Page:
Tuesday, 6 September 2011

Potted Figs, Bullace Jam, Pumpkin Chutney...perpetual preserving

Halved Figs to be macerated in Honey, Lemon and Vanilla.

The Figs have been wondrous this year, and indeed, it seems a pity to cook them at all, when, despite an impoverished summer they are sweet, soft and nearly-not-quite comparable with memories of those bursting, bulbous falling from the trees of the Andalusian countryside.  If your tree hasn't produced same sumptuous crop, do bear in mind, as far as I understand, that Fig Trees like stress and sun.  They are often put in pots or planted in amongst builders' rubble against a South-facing wall to encourage fruiting and ripeness.

But, we are unable to eat them all, and besides piling them into a Tagine, as I did last week, potting is an excellent way of preserving them.  That said, drying now comes to mind.  A solar-dehydrator would do the trick, as would a hot no-too-damp greenhouse, or strung up inside the car.  Whether our Figs are sweet enough to preserve successfully dried, and whether Autumnal Norfolk has enough heat, I don't know. (Do let me know of any of your own experiements...)

Potted Figs.  I posted the recipe here when enjoying last-years potted figs, and simply mention it again as it's the season and I've been taking great pleasure in doing so at the cottage.  On this occasion I replaced the Whisky with Brandy and for lack of Vanilla Pod I used good quality (Nielsen-Massey) Vanilla Extract.

As, it seems to be the season of perpetual preserving, do bear in mind that you can also pot Pears, Peaches, Apples along these lines.  In most cases I would take the precaution of pasteurising as well.  On another note, the tradition of Rumtopf offers a great way of preserving fruits for pudding.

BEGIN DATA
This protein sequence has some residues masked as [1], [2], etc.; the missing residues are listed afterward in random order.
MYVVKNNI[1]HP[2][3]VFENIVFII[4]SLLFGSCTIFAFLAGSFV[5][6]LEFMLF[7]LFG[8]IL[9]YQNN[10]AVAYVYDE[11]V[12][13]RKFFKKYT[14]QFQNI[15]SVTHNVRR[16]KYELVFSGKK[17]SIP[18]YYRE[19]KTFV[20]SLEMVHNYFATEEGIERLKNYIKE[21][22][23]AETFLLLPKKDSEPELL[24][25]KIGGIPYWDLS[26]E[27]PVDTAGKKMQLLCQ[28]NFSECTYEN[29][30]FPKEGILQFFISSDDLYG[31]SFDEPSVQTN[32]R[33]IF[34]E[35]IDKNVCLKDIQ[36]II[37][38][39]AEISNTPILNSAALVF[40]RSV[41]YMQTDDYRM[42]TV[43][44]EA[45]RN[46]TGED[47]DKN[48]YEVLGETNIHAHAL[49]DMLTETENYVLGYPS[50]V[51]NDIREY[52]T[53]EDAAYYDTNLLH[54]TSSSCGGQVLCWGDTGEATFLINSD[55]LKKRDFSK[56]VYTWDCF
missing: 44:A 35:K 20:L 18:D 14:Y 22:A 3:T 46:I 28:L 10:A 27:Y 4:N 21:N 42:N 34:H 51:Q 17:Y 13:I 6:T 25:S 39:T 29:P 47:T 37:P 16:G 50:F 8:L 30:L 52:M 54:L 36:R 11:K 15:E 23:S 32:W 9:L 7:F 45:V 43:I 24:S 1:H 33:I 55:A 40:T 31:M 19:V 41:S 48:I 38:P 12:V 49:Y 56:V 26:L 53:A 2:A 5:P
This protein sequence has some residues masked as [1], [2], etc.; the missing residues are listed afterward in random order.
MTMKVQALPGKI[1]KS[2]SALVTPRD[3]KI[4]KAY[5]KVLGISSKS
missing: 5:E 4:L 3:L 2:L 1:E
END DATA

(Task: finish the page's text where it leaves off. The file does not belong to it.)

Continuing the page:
Bullace, Port and Walnut Jam

This recipe was shared by Jules Jackson of De-lish (@dehyphenlish).  It's so good that I was near' pouring scalding hot spoonfuls of the stuff down my throat...only some last hold on reason prevented me.

Place about 2kg of stoned Bullace (Plums, Damsons etc will do equally as well) in a bowl.  Cover with Port and leave to macerate overnight.  The following day bring to the boil.  Take off the heat and add 2kg of Sugar, stirring until dissolved.  Add 400g of Walnuts, halved or quartered as desired.  I also added a good slosh of Balsamic vinegar (red-wine vinegar would do equally) to give the jam a slightly sharp edge.  Bring to heat again and simmer hard until setting-point is reached.  Pot in warmed, sterilised jars.

Despite being called a "Jam", a touch tart, this is really more of a confiture, to be served with savouries, such as Cheeses, Pork and Game.  Mr Jackson resolutely sticks to the term "Jam" merely, I suspect, due to a certain pleasure in the mundanity of the word... Or, indeed, he simply prefers to spick with the Anglicised version. Either way, I am sure this would be quite as dreamy on toast, but, truth told, I'm not really one for spreading jam on toast, and much prefer the savoury combinations...


Pumpkin and Apple Chutney

Again, it seems a pity to put a Pumpkin in chutney as they store so well as they are.  This chutney was really a result of half a Pumpkin sitting around not being eaten and the eternal Apple glut.  I have quite a variety of Apple Chutney recipes up my sleeve, but this is a blend of the quirky and the traditional.

Chop 2 Onions, half a small Pumpkin (Uchiki Kuri), 8 large Apples (peeled, cored), oh, I see, a handful of green tomatoes (optional!),  1 Chilli (more or less depending on heat) into small pieces.  Grate 2 in. Root Ginger.  Put the lot in a pan with 1lt Cider vinegar.  Bring to the boil then take off heat and add 400g Demarara Sugar, 1 tbsp Corinader Seed, 1 tbsp. black Peppercorns, 1tbsp Brown Mustard Seed, a handful yellow Sultanas, a pinch of salt.  Stir and bring once again to the boil.  Simmer gently for several hours, stirring to prevent sticking.  Once the mixture is considerably reduced and of a thick, sludgy consistency which holds a wooden-spoon upright, it is ready to be potted.  Pot in warmed, sterilised jars.
Leave several months to mature before eating.


  1. I have a constant battle with Him indoors about spicing and alcohol in jams. the ghost of his Gran, a GPs housekeeper, fine cook but plain, backs him up,and it's hard to argue with a ghost at the best of times. Wish, wish, wish I had seen the bullace, port and walnut preserve before today, but Will not forget and have bookmarked now.

  2. Oh Joanna! lovely comment... I can quite picture it... all those ghosts we're forever trying to dispute with/release to the past. This is certainly a great jam.


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